Cornelia Parker’s Rorschach (Endless Column III) and Rachel Whiteread’s Untitled (Plinth) are currently on display at Vestry House Museum and Gardens in Walthamstow Village as part of Ways of Seeing, a partnership between Waltham Forest London Borough of Culture 2019 and the Government Art Collection.

Rorschach (Endless Column III)

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About the works
Suspended on wire, hovering just above the floor, Rorschach (Endless Column III) by Cornelia Parker, consists of 14 flattened silver-plated objects, each of which were crushed by a 250-ton industrial press. Parker’s experimental approach in the creation of this work links to her interest in undoing things – altering states of an object in order to work with what remains.

Endless Column III, in the artwork’s title, refers to the sculpture’s arrangement of suspended works in a line, its structure echoing a monumental sculptural column of the same name completed by the sculptor, Constantin Brancusi, in Romania in 1938. The suspended forms in Parker’s work include trophies, candelabra, a salver, and cutlery, objects that she regards as traditional signifiers of British class and etiquette:

Silver is commemorative, the objects are landmarks in people’s lives. I wanted to change their meaning, their visibility, their worth, that is why I flattened them, consigning them to all the same fate.

As to Rorschach, this alludes to the famous psychological test created by Swiss psychiatrist, Hermann Rorschach (1884–1922), who folded an inked piece of paper in half to create abstract symmetrical blotches. The test is used to interpret a patient’s subconscious mind by prompting them to see meaning in free floating, abstract or non-representational images. Parker creates her own Rorschach pattern in 3D, where the objects mirror each other on a central axis. She leaves it to us to make our own interpretation of a visual experience that can be enjoyed without verbal or written translation.

Untitled (Plinth) is a one-tenth scale maquette for Rachel Whiteread’s sculpture Inverted Plinth, which was shown on the western plinth of Trafalgar Square in London in 2000 as part of The Fourth Plinth Project, conceived in 1998 by the Royal Society of Arts to occupy the empty plinth with works commissioned by the Cass Sculpture Foundation.

The simplicity of the form – a resin cast of the Trafalgar Square plinth placed upside down on the plinth itself – is typical of Whiteread’s work, transforming an unremarkable form into an object of beauty and contemplation. The translucency and texture of the maquette affect the play of light upon it; at times it appears to glow with reflected light.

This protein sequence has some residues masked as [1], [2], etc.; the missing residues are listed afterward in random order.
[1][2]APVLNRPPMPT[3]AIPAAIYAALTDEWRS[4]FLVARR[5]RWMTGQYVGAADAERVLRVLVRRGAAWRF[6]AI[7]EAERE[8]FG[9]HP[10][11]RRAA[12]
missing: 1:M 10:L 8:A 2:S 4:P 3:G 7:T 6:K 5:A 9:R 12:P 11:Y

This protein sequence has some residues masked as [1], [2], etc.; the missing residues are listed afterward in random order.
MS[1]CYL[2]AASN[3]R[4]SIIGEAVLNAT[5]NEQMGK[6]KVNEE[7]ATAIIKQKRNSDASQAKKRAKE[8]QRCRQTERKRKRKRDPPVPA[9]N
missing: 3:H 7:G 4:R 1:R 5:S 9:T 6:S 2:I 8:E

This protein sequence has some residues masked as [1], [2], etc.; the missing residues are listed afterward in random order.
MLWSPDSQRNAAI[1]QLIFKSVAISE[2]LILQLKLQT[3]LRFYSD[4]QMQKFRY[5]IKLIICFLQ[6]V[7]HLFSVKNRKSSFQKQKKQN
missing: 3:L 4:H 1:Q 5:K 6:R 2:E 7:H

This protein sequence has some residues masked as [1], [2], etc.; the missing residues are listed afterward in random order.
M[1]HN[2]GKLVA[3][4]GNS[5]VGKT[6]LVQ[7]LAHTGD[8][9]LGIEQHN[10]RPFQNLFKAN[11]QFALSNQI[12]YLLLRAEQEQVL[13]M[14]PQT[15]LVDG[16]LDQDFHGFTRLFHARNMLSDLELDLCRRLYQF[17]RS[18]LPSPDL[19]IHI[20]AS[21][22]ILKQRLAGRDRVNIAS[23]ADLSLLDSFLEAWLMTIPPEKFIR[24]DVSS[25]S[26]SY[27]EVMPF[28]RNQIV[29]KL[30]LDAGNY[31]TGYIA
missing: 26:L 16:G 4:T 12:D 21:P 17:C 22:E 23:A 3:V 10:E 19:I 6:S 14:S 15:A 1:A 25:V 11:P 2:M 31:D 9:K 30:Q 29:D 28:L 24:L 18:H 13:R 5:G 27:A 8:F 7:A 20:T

The idea came from the artist ‘spending time in Trafalgar Square observing the people, traffic, pigeons, architecture, sky and fountains.’ She said that she ‘became acutely aware of the general chaos of London life’ and ‘decided that the most appropriate sculpture for the plinth would be to make a ‘pause’: a quiet moment for the space.’ The plinth, which is easy to overlook as part of the square, is transformed into an object of beauty and contemplation.

About the artists
Cornelia Parker was born in Cheshire. She trained at Gloucester College of Art and Design, Wolverhampton Polytechnic and completed her MA in Fine Art at the University of Reading. Early in her career, she received scholarships including the British School at Rome Award in 1989. One of her best-known works is The Maybe (1995), an installation in which the actor, Tilda Swinton, slept in a glass vitrine for seven days at the Serpentine Gallery. Nominated for the Turner Prize in 1997, Parker has exhibited her work widely in major solo exhibitions including shows in London, Gateshead, New York and Auckland. Her public commissions include One More Time for St Pancras International Station (2015); and 2017 General Election Artworks for the Palace of Westminster (2018). She was appointed an OBE in 2010 for services to British art.

Rachel Whiteread was born in London. She graduated from the Slade School of Art in London in 1987, and is widely known for her sculptures of the negative spaces of common domestic objects. She gained international fame in 1993 for House – the concrete cast of a terraced house in Bow. The work attracted much exposure and public debate after it was destroyed by the local authorities shortly after Whiteread was awarded the Turner Prize that year. Whiteread went on to represent Britain at the Venice Biennale four years later in 1997. Her work featured in the controversial exhibition Sensation: Young British Artists in the Saatchi Collection that opened at the Royal Academy, London, and toured to Berlin and Brooklyn, New York. Internationally recognised, Whiteread has participated in numerous solo and group exhibitions and completed prominent public commissions. Major exhibitions of her work were held at Tate Britain in 2017; and at 21er Haus, Vienna, in 2018. Whiteread was awarded the International Medal of Arts from the U.S. State Department in 2017; and in 2019, received a damehood in the Queen’s Birthday Honours list, for her outstanding contribution to British culture.

Waltham Forest Borough of Culture 2019
This ambitious collaboration turns the borough into a gallery with 33 internationally renowned artists displayed in 28 unexpected locations. Vestry House is open Tuesday-Sunday, 9am-10pm, with these works on view until 31 August.